Old Glory Waves the Flag for Rock

Tom Kothman is one of the few catalogers who can credit nostalgia for the success of his latest book.

Music and entertainment merchandise catalog Old Glory Distributing Co. projects a year-over-year rise in response rate that Kothman links to the popularity of rock 'n' roll groups that have entertained fans for decades.

“A big part of our success is because of the strength of rock, classic rock and rock legends,” said Kothman, CEO of Old Glory Boutique Distributing Inc., Westbrook, CT, publisher of the Old Glory catalog. “Look at Aerosmith. How long have they been around? We do proprietary product for Aerosmith. And look at the Rolling Stones. Both are on tour, and that's helped us as well. And we've also seen a big resurgence in Pink Floyd. Today's music is struggling to find itself with no popular, broad-based attraction like classic rock. Look at who's No. 1. Elvis. The day [“Elvis 30 #1 Hits”] was released it was No. 1.”

Kothman projects the book's response rate at 2.5 percent to 3 percent. The issue released in mid-September 2001 drew just above 2 percent.

“One of the things that works with our catalog is that there are not a whole lot of stores that carry this stuff, or there might be a long drive to get to them,” he said. “So they can get merchandise through this catalog they can't get locally if they're outside big cities.”

Smart management of stock also has driven the book's success.

“With the Stones' 40th anniversary tour, their licensing group pulled all the licenses back in,” Kothman said. “We saw that coming and loaded up on the existing product. If you wanted a Stones shirt, we were about the only game in town if you didn't want to go to a concert. A shirt that costs $8 or $9 to produce can go for $60 or $70 at the concert venue. But in our book, it's $19.95 to $29.95. The death of an artist also helps sales. When John Entwistle died, we saw a brief pop with The Who merchandise.”

The average price of items in the book rose to $22.95 from $21.95 a year ago. Circulation stayed at 500,000, and the percentage of prospects targeted was also constant at 10 percent. Also unchanged were the page count at 64 and the number of products – about 2000.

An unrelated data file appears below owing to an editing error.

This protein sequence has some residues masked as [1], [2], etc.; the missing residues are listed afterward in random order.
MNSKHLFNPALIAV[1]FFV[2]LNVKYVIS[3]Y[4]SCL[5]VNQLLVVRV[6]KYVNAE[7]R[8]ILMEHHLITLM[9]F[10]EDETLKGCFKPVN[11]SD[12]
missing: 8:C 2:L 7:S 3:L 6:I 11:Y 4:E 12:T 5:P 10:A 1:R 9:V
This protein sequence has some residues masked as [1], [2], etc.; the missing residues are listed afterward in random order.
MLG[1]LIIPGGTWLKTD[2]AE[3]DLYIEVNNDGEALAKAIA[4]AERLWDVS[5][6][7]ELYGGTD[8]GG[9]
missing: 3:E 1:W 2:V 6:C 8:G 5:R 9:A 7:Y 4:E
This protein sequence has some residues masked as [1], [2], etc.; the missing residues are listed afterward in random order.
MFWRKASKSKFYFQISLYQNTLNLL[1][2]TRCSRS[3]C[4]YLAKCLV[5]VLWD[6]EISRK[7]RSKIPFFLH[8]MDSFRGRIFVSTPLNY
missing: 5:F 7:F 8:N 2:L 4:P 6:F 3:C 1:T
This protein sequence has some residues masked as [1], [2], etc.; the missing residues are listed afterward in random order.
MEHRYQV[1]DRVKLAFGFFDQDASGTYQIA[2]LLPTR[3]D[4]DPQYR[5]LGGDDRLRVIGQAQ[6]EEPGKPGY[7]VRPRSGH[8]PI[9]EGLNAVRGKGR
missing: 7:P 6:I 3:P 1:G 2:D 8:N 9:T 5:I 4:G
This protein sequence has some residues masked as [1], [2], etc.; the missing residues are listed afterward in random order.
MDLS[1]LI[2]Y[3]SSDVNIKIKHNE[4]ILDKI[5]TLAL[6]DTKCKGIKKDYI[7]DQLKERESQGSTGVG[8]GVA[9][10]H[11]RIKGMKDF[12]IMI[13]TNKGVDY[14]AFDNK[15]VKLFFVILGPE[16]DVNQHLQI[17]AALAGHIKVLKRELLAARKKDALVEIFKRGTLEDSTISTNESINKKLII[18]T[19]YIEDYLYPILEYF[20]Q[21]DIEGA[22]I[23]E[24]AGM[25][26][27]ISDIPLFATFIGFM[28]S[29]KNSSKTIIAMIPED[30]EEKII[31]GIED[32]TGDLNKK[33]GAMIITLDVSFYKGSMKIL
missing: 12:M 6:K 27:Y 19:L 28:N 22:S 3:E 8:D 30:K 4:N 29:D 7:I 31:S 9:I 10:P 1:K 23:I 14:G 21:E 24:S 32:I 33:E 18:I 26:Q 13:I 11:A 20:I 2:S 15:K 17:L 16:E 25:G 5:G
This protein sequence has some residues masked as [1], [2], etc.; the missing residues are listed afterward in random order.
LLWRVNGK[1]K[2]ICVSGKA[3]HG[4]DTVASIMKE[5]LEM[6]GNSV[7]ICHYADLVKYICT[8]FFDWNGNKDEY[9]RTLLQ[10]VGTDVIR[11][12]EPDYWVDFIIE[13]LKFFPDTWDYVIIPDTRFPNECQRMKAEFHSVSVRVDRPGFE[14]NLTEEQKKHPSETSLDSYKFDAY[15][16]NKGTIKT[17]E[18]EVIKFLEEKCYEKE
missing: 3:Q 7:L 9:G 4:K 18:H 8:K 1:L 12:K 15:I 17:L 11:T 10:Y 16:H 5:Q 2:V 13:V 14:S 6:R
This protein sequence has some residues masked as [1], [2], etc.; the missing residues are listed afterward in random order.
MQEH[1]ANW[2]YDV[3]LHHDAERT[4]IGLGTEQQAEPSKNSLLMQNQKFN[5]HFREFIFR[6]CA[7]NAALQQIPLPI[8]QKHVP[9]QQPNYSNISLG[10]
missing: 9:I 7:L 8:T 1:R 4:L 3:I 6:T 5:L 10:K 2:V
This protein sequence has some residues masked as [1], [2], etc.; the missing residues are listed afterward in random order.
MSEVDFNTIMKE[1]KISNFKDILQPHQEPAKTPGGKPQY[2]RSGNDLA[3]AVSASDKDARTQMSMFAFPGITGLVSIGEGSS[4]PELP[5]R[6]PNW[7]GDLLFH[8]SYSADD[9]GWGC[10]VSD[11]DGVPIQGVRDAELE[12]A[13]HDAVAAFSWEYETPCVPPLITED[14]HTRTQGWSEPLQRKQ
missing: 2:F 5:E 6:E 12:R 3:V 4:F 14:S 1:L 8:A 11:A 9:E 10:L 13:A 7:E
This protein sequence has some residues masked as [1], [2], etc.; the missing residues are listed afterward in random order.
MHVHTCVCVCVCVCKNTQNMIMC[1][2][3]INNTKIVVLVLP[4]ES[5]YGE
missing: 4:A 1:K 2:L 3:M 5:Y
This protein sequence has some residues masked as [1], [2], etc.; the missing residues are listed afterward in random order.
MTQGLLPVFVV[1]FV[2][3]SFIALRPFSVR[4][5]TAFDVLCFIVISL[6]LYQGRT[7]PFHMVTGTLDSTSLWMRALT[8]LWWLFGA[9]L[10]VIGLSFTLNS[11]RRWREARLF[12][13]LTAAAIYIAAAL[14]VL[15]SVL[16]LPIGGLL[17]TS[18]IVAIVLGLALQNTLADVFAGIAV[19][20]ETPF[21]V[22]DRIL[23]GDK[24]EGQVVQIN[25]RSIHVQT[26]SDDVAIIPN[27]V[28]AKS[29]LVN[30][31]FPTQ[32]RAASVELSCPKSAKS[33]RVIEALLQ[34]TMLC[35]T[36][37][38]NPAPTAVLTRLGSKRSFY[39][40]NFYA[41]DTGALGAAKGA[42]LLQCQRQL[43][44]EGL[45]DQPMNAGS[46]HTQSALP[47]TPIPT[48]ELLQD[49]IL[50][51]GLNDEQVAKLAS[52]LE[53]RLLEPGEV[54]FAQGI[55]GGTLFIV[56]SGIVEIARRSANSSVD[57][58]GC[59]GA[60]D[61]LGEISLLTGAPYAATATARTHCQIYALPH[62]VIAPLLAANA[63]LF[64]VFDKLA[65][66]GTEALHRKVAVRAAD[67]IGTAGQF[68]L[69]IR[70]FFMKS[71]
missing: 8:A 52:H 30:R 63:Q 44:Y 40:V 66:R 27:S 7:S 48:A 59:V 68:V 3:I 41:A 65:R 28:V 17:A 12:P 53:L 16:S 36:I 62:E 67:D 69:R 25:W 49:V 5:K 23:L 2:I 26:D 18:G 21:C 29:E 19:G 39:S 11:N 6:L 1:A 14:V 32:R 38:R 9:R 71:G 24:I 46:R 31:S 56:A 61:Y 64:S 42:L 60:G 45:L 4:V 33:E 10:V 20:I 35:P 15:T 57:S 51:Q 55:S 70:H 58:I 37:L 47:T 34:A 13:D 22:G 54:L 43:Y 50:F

The catalog packs in the products, displaying small images with many pages having 36 items. Along with T-shirts and hats, the catalog offers tapestries, decals, jewelry as well as “femme fashion,” “modern male” and “aromas & accents” sections. “Treasures From the Tomb,” “Myth & Magick,” “Legends & Lore” and “Heroes & Villains” are in the back of the catalog along with a “Party Time” section that includes adult, drug and alcohol humor.

Though T-shirts and other rock-related items are its bread and butter, Old Glory also sells U.S. flags. But except for a brief flurry last year when the company sold several hundred immediately after 9/11, accounting for 30 to 40 percent of business, flags are a very small percentage of sales. The company even added a section with flags and other patriotic-themed items for its catalog that dropped late last October, but there's no such section in this most recent book.

“There was a big flurry last year, but not much sustaining power,” Kothman said of items with patriotic themes.

The cover states “Cool Halloween Ideas Inside!” and “Over 700 New Products In This Issue!”

“The 700 new products is a function of the licenses we can maintain,” he said. “By including the Goth stuff, you're able to capture a chunk of Halloween business.”

Kothman said Jerry Garcia's death has done nothing to slow sales of products related to The Grateful Dead, which have six pages in the front of the book compared with one page each for The Beatles, Led Zeppelin, The Doors, Jimi Hendrix, Pink Floyd and Bob Marley. A five-page Modern Rock section is also included along with one page each for heavy metal and the group Phish.

He described his customers as 60 percent female, ages 25 to 55 with an average household income of $75,000.

“We have a lot of moms and girlfriends buying for children or boyfriends,” he said.

Average order amount year over year remains at just over $60. Online sales account for 55 percent of sales, up from 44 percent last year.

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